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Re: The individual death of the counterculture

Postby KestrelLowing » Thu Apr 28, 2011 2:49 pm UTC

OllieGarkey wrote:
IcedT wrote:The problem is that those cultures grew out of relative isolation.


This simply isn't true. Scottish Mercenaries served in every Military from the colonial powers to Turkey. They were in the Varaginian Guard, the personal Guard of the Eastern Roman Emperor before the ERE fell. Scottish documents from the 1300s have been found in Germany, and numerous primary sources are in archives in France.

The idea that these cultures existed and developed because of isolation is false. Travel happened, relationships happened, different cultures were exposed to each other.

France was unified almost a thousand years ago, but the Breizh culture has only been under attack for 200.

The issue was something created in France in the 1780's: Nationalism.

The idea of a cohesive nation is what is killing cultures.


Or maybe it's just creating a new culture. The amount of travel and communication we have now will certainly let cultures come together more than they ever have in the past. I think that if a new culture happens to emerge from that with many aspects of different cultures, who cares? It's just like what happened in the past and it's just like what will happen in the future. People change! It's a good thing!

For example, I do not identify with any particular cultural background (I am of European descent). My mother's family has been in the US since nearly the mayflower and my father's family has been here since the 1800s. I don't have any connections at all to Europe, except for my last name. I'm just American. My traditional food is beef and corn and chicken and potatoes. If I was pressed to say I was part of a smaller culture, the best I could do would be "White from Michigan". (I do like Michigan a lot!)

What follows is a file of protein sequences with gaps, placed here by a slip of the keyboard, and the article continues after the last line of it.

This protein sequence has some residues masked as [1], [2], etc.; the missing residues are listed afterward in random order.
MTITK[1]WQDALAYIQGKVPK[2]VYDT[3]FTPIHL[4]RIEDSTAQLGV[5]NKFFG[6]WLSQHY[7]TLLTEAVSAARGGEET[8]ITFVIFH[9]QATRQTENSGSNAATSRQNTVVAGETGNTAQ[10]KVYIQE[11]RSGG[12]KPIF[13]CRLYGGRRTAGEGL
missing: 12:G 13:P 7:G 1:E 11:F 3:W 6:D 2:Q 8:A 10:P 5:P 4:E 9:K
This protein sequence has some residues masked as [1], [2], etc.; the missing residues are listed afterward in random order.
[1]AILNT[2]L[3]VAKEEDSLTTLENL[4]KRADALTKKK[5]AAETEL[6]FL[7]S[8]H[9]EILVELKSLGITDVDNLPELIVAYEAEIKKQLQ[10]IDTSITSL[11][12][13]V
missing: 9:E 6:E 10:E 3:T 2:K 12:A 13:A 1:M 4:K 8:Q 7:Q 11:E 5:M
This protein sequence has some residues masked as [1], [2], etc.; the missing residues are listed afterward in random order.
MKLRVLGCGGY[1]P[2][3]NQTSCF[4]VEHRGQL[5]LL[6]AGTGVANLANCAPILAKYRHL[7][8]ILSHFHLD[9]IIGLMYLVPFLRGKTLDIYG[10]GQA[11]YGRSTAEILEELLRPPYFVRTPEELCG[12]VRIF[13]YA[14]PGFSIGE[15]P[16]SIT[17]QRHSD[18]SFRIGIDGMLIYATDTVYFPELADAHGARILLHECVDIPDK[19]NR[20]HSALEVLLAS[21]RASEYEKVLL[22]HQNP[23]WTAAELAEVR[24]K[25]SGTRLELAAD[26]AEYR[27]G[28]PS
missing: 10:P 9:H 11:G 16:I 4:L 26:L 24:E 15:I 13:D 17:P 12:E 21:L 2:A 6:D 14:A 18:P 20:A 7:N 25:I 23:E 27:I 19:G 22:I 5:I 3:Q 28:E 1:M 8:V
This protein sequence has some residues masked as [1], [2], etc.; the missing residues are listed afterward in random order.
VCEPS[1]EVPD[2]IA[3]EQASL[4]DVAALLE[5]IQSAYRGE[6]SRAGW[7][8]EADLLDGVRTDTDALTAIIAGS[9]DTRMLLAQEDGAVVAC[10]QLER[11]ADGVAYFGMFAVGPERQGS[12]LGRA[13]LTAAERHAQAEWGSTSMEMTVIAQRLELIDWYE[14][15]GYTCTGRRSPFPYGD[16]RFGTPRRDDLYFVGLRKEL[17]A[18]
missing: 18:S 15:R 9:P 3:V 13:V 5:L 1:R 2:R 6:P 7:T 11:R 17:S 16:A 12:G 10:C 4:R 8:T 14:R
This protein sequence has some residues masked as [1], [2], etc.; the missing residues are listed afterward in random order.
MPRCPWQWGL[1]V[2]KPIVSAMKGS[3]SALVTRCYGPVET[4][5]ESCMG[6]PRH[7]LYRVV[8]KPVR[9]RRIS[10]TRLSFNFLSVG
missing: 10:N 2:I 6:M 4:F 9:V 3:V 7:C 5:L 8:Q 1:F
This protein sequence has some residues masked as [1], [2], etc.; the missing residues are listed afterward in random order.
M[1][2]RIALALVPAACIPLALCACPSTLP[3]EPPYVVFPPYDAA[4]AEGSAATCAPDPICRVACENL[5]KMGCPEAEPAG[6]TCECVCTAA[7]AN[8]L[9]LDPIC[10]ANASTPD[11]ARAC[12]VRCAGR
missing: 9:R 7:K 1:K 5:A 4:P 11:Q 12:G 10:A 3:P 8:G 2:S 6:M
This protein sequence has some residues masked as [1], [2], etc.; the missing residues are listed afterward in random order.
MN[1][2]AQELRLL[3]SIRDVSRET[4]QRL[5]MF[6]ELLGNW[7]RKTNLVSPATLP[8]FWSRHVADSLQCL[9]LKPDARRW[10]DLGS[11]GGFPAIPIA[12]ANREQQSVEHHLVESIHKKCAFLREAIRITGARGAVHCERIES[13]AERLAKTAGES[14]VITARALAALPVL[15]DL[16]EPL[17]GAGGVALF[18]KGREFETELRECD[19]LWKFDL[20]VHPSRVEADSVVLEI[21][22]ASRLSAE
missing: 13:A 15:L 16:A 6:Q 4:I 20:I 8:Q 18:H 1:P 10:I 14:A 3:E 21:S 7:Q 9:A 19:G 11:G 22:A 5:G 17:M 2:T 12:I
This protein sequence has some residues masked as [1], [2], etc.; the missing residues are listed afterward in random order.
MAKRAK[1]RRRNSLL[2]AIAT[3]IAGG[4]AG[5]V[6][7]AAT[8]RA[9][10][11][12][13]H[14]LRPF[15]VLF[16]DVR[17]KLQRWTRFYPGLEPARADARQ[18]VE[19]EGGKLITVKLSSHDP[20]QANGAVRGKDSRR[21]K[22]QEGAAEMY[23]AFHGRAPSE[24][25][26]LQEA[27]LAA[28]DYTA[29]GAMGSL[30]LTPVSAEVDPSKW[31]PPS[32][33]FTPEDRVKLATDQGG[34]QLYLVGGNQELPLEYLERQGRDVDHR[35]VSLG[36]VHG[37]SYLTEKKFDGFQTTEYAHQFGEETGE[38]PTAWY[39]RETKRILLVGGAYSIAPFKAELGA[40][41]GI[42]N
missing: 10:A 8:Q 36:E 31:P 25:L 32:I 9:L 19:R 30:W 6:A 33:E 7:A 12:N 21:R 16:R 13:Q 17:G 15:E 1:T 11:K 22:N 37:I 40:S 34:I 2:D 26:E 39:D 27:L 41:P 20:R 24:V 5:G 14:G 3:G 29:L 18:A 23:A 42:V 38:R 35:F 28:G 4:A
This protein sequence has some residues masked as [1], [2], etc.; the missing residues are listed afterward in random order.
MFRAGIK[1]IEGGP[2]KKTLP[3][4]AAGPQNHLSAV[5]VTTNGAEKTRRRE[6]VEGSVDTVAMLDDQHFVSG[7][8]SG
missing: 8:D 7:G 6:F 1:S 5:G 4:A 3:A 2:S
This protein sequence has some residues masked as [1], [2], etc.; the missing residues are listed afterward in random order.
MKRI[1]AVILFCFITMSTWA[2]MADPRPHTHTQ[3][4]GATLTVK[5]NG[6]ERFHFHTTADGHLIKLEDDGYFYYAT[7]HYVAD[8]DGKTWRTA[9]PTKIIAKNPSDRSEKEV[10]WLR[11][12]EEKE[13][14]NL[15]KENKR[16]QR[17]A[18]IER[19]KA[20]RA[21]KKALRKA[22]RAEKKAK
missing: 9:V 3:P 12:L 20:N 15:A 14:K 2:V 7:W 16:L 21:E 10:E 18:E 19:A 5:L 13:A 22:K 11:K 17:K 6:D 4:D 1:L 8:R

I'm just part of a newer culture. Sure it's got its problems, but so does every culture.
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Re: The individual death of the counterculture

Postby OllieGarkey » Sun May 01, 2011 7:39 pm UTC

KestrelLowing wrote:I'm just part of a newer culture. Sure it's got its problems, but so does every culture.


And that's great! Be a Michigander! Rejoice in the local culture wherever you're from. But don't buy in to the generic whiteness that is Britney Spears and Burger King.

This is a janus movement. We can at once say back to our roots, and forward to tomorrow. Let's get rid of imaginary divisiveness, and create a new culture based on our roots, based on our locale, based on our ideas.

Let's forget the lies of the past that we know were never real, while at the same time preserving what was valuable.

That's all I'm saying. Generic Whiteness will starve if we don't support it. All I'm saying is be what you are, love who you are, and know that no one can take it from you. If you're a Michigander, be a Michigander.

Because if we love who we are and where we come from, if we know that it can't be taken from us because it's something real, then there's no room for hatred of other. If your identity is built on a cosmopolitan ideal, then there is no threat to your identity from someone different.
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Re: The individual death of the counterculture

Postby podbaydoor » Mon May 02, 2011 3:24 am UTC

Britney Spears isn't generic whiteness. She's a singer that lots of people of different heritages enjoy, enough to give massive amounts of money and attention to her company, hence her status as a popular star?

You're treating this like people treat the Midwestern dialect. It's popularly thought to be the "accentless" dialect and is thus assumed to be the "mainstream" representation of American English. When in fact, it's just as much of a particular regional accent as a Texan accent or a British accent. I challenge you to find a person out there who hews perfectly to this arbitrary "mainstream" category that you've pushed a lot of vaguely defined concepts into. They're going to have something quirky that they like, something that they're passionate about, and your value judgment on the relative boringness of it is colored by your own biases.
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Re: The individual death of the counterculture

Postby OllieGarkey » Mon May 02, 2011 8:24 am UTC

podbaydoor wrote: I challenge you to find a person out there who hews perfectly to this arbitrary "mainstream" category that you've pushed a lot of vaguely defined concepts into.